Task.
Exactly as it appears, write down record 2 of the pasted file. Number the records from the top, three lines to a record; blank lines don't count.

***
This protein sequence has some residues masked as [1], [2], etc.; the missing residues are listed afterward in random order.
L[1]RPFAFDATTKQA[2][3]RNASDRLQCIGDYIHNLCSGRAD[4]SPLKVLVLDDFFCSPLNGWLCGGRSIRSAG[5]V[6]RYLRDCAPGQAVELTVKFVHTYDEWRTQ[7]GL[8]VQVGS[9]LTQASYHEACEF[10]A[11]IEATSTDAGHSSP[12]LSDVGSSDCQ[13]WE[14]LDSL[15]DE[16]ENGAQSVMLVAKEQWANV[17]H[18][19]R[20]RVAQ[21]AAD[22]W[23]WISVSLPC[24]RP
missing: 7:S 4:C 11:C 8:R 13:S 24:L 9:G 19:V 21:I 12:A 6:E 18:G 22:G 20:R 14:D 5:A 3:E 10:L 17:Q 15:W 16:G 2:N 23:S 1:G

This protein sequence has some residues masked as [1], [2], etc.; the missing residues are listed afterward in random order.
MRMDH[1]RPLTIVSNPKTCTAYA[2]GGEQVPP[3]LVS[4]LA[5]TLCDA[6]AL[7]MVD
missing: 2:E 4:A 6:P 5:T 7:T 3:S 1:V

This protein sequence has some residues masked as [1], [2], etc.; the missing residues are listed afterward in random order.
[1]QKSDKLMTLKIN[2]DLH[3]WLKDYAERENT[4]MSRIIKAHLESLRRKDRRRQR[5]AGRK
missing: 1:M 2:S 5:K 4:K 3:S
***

This protein sequence has some residues masked as [1], [2], etc.; the missing residues are listed afterward in random order.
MRMDH[1]RPLTIVSNPKTCTAYA[2]GGEQVPP[3]LVS[4]LA[5]TLCDA[6]AL[7]MVD
missing: 2:E 4:A 6:P 5:T 7:T 3:S 1:V